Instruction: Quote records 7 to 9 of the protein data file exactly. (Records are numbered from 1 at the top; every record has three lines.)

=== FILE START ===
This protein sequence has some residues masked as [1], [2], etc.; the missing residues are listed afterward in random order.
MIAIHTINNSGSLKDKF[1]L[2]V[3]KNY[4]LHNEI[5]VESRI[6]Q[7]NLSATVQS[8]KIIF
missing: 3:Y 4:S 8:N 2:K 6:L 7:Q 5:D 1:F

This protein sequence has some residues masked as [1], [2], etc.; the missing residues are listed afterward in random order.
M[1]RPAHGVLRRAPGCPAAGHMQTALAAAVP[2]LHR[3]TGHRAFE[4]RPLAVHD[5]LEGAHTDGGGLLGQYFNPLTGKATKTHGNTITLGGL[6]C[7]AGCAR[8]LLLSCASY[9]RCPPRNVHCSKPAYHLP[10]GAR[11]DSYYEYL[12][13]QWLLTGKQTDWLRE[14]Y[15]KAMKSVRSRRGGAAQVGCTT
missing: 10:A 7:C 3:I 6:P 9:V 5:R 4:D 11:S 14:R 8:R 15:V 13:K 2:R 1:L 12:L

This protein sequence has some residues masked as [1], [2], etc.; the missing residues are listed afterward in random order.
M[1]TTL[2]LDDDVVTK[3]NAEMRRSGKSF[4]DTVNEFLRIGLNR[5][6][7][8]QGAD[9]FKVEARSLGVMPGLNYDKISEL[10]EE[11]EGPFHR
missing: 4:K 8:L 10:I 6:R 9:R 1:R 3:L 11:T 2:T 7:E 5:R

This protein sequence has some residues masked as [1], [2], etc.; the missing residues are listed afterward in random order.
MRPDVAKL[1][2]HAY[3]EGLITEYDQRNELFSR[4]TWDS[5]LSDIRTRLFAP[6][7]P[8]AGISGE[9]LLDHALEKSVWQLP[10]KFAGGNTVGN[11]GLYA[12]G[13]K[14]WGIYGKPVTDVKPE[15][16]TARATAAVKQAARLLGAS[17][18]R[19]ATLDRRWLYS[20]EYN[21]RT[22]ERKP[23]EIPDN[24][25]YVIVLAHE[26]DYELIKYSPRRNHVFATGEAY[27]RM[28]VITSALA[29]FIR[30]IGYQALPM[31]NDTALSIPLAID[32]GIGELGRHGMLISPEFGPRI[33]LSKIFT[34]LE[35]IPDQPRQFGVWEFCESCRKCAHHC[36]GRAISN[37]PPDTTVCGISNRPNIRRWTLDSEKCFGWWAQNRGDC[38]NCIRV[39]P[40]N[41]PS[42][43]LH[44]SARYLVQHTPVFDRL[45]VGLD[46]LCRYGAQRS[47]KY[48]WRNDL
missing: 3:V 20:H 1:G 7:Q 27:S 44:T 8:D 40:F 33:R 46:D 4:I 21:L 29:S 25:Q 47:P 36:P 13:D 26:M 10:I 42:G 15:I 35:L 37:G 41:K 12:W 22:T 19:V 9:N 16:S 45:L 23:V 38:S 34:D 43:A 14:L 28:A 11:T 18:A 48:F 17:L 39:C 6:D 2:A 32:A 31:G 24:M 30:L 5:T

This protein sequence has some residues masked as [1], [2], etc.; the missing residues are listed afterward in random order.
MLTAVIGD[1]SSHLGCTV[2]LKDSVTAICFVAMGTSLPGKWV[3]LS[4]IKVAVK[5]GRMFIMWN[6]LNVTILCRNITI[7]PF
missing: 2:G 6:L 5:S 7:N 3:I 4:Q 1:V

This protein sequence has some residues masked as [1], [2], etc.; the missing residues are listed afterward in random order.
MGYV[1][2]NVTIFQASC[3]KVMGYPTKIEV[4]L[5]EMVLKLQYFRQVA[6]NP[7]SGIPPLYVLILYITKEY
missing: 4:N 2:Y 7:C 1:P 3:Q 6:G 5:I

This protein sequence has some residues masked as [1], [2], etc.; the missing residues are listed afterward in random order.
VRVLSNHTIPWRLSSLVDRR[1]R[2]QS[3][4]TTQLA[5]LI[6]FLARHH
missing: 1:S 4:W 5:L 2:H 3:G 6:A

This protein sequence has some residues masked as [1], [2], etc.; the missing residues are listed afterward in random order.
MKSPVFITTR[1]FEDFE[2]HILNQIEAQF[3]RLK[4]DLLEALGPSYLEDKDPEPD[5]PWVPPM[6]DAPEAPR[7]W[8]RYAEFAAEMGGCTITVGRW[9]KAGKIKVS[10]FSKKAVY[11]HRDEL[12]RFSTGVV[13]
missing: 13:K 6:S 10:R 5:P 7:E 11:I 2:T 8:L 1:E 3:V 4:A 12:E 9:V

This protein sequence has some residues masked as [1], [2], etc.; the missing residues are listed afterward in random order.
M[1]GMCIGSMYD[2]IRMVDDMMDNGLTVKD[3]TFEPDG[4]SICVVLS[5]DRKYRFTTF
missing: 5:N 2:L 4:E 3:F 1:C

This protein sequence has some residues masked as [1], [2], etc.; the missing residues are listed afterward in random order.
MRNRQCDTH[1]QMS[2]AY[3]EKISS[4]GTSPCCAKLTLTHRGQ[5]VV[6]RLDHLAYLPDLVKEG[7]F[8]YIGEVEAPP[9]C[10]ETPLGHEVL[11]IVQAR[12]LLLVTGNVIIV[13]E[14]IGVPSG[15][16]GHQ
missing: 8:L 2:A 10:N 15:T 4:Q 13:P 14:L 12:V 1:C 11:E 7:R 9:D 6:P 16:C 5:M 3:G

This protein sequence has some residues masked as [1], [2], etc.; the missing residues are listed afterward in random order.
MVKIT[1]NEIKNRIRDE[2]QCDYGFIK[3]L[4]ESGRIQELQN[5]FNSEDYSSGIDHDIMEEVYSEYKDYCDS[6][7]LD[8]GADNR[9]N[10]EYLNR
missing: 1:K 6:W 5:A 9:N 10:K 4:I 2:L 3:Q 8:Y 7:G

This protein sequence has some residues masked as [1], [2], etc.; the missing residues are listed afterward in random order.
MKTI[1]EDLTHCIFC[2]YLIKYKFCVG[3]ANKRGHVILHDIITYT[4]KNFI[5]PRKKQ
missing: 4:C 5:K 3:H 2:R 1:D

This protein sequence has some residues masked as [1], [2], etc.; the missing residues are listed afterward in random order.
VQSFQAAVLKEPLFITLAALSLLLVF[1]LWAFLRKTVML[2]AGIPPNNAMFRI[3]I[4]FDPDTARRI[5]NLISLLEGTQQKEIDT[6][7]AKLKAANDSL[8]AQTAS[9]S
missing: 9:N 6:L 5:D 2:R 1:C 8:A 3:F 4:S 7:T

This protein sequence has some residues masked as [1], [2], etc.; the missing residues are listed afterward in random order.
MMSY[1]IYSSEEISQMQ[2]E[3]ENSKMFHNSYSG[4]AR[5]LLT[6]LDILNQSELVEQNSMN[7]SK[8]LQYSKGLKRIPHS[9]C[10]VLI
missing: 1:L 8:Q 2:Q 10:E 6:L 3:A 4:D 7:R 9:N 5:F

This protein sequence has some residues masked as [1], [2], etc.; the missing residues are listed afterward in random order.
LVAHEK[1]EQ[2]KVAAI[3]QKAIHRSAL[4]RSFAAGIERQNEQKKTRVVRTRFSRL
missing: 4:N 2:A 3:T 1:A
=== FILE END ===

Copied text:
This protein sequence has some residues masked as [1], [2], etc.; the missing residues are listed afterward in random order.
VRVLSNHTIPWRLSSLVDRR[1]R[2]QS[3][4]TTQLA[5]LI[6]FLARHH
missing: 1:S 4:W 5:L 2:H 3:G 6:A

This protein sequence has some residues masked as [1], [2], etc.; the missing residues are listed afterward in random order.
MKSPVFITTR[1]FEDFE[2]HILNQIEAQF[3]RLK[4]DLLEALGPSYLEDKDPEPD[5]PWVPPM[6]DAPEAPR[7]W[8]RYAEFAAEMGGCTITVGRW[9]KAGKIKVS[10]FSKKAVY[11]HRDEL[12]RFSTGVV[13]
missing: 13:K 6:S 10:R 5:P 7:E 11:I 2:T 8:L 1:E 3:V 4:A 12:E 9:V

This protein sequence has some residues masked as [1], [2], etc.; the missing residues are listed afterward in random order.
M[1]GMCIGSMYD[2]IRMVDDMMDNGLTVKD[3]TFEPDG[4]SICVVLS[5]DRKYRFTTF
missing: 5:N 2:L 4:E 3:F 1:C